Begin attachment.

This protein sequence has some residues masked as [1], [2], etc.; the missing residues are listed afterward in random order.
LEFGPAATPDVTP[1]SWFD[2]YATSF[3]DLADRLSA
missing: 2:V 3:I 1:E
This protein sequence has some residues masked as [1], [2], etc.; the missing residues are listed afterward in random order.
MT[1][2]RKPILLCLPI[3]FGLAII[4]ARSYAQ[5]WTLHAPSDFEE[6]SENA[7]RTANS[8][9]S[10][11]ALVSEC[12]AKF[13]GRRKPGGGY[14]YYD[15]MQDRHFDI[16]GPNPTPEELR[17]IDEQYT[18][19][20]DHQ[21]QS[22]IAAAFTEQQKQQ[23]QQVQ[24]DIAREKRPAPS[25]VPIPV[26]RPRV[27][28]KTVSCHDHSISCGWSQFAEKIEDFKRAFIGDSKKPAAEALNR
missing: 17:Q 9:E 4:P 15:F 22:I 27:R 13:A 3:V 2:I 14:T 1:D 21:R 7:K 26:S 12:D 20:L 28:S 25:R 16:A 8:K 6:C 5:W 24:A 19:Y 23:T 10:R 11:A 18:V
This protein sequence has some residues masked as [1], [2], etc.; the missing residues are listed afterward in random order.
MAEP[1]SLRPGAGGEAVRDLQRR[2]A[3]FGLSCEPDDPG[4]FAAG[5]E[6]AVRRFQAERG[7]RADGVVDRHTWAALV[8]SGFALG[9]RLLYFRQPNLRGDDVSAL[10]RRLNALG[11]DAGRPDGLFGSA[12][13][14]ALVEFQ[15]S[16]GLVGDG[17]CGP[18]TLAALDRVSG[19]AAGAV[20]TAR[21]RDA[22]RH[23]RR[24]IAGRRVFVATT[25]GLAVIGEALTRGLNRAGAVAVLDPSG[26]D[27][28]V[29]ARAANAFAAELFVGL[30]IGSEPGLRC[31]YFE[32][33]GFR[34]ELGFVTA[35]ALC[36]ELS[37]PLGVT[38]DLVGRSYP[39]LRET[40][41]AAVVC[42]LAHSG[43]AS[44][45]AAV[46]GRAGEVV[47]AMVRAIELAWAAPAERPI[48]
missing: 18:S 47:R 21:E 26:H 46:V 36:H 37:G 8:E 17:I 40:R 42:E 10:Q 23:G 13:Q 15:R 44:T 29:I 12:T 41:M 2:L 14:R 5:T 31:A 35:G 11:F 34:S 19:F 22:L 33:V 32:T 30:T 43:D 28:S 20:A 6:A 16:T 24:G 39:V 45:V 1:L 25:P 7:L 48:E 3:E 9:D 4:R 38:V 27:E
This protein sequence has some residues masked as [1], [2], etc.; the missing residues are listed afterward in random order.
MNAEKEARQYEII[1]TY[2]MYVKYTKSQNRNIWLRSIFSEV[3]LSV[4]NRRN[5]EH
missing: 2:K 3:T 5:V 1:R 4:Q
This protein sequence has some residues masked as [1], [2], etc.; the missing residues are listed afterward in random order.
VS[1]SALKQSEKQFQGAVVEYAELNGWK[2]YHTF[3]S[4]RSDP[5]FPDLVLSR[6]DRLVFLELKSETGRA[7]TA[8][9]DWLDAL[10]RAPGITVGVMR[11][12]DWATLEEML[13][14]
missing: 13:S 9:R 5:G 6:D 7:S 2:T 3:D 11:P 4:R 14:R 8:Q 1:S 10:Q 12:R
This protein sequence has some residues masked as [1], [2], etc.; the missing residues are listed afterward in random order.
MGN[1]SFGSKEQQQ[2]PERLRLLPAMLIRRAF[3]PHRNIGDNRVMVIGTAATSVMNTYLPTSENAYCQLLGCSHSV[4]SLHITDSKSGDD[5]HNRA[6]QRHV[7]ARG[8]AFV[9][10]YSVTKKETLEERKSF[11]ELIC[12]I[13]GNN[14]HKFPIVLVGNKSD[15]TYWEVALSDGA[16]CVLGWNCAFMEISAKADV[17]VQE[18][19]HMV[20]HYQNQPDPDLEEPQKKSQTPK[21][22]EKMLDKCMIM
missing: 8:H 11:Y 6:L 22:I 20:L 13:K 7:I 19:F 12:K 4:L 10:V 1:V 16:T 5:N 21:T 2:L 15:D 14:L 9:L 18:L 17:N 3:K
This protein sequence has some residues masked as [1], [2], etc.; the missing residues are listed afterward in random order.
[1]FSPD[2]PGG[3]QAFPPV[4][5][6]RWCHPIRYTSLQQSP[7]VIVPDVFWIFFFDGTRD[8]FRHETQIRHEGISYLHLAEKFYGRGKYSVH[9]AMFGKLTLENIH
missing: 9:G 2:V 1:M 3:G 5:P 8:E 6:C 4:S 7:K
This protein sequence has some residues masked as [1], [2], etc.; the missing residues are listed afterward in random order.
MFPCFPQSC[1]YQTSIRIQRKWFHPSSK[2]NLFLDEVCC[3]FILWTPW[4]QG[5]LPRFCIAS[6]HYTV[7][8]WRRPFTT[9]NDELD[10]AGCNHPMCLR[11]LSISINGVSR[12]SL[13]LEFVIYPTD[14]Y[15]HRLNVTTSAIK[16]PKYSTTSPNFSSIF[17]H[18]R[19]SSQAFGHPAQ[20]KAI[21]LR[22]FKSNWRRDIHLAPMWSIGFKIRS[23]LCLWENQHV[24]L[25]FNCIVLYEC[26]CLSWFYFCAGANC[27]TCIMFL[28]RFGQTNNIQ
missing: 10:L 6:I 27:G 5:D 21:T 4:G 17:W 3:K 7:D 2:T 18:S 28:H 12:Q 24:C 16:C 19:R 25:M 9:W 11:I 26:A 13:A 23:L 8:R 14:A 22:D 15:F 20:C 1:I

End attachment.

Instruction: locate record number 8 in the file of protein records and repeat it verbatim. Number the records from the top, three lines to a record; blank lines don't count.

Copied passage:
This protein sequence has some residues masked as [1], [2], etc.; the missing residues are listed afterward in random order.
MFPCFPQSC[1]YQTSIRIQRKWFHPSSK[2]NLFLDEVCC[3]FILWTPW[4]QG[5]LPRFCIAS[6]HYTV[7][8]WRRPFTT[9]NDELD[10]AGCNHPMCLR[11]LSISINGVSR[12]SL[13]LEFVIYPTD[14]Y[15]HRLNVTTSAIK[16]PKYSTTSPNFSSIF[17]H[18]R[19]SSQAFGHPAQ[20]KAI[21]LR[22]FKSNWRRDIHLAPMWSIGFKIRS[23]LCLWENQHV[24]L[25]FNCIVLYEC[26]CLSWFYFCAGANC[27]TCIMFL[28]RFGQTNNIQ
missing: 10:L 6:I 27:G 5:D 21:T 4:G 17:W 3:K 7:D 2:T 18:S 28:H 12:Q 24:C 16:C 19:R 25:M 9:W 11:I 26:A 13:A 23:L 8:R 14:A 22:D 15:F 20:C 1:I